If You Can Write One Good Song, Can’t You Write Another?

I am an artist. At heart. At home. At work. I’m an artist. I’ve been writing songs, singing, acting, or performing in one way or another for as long as I can remember. The earliest story I remember my mother telling about my performance driven life was the day I showed up in front or her guests completely naked, save for a belt & a guitar like toy, singing along to some music playing on the Hi-Fi. What can I say? I was an ambitious 3 year old with the ability to shock & draw attention. I guess we could philosophically argue I’ve been an artist all my life, or, really, we all are in some form or fashion; if we care enough to see the creative forces moving us from within our souls.

To bird walk a little on this, I would argue we are all artists, but have different canvases from which we create. I don’t care how un-creative, straight laced, or scientific any action is on its face, it holds art & creativity. There is something beautiful in well written computer code. There is something inspiring about a well done job, in any field. And, let’s be quite clear, if you don’t think it takes creativity to properly file an entrepreneur’s tax return, then the possibility exists you may not appreciate art in any form.

This might be a good time to discuss the definition of art, or at least my definition of art. The dictionary.com definition I found states, “the quality, production, expression, or realm, according to aesthetic principles, of what is beautiful, appealing, or of more than ordinary significance”. I think we all probably have an idea, or maybe even a well-defined picture in our mind, of what constitutes art, at least from a critical perspective. However, when we examine it more closely, I think it’s really more personal preference than respect or recognition for the art itself. It will also depend on how you define art.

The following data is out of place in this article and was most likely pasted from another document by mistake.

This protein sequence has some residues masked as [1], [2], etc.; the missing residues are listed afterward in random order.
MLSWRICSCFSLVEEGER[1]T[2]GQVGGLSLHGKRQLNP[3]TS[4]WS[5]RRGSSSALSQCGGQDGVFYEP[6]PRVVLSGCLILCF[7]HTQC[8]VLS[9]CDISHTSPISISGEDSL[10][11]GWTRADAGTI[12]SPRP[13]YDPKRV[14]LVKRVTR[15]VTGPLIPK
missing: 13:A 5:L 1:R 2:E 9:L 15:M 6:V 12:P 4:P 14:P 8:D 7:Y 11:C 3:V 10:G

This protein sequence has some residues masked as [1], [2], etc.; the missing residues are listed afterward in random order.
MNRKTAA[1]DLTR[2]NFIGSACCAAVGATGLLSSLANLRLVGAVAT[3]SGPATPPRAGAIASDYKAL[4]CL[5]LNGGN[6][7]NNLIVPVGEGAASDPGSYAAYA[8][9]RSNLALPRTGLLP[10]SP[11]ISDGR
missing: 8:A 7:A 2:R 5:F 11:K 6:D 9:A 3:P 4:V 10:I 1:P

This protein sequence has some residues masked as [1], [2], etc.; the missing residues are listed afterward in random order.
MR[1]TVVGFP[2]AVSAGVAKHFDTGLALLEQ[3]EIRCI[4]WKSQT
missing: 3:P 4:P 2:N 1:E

I remember when I first started banging around on an acoustic guitar & writing some tunes. I played one for a friend of mine (Aaron) & asked him what he thought of it. I’m not really sure if he was trying to spare my feelings because he was one of my best friends ever, or if he knew how profound what he told me actually is, but I’ve never forgotten it & it formed the foundation of the lens through which I view art. When I asked him to critique it, when I asked him what he thought of my song, he simply said, “It doesn’t matter what I think.” I didn’t understand. He went on to say it was my expression & what really mattered was how “I” felt about my creation. It didn’t matter if it was “good” or “bad” or how the rest of the world might view it. It didn’t matter if the structure was non-traditional or if there weren’t any hooks, stop time, or bridges in it. What really matters is it is a true expression of who we are, being shared outside of ourselves. Sharing it with our world in a raw & vulnerable way. A way that leaves us exposed for the world to see the beauty, the sadness, the desire, the despair, the hope, the love – and so much more residing within our soul, behind the daily masks we wear. After some reflection, my definition of art is as follows: Art is an honest expression of one’s self from within (regardless of medium); a sharing of the heart & soul.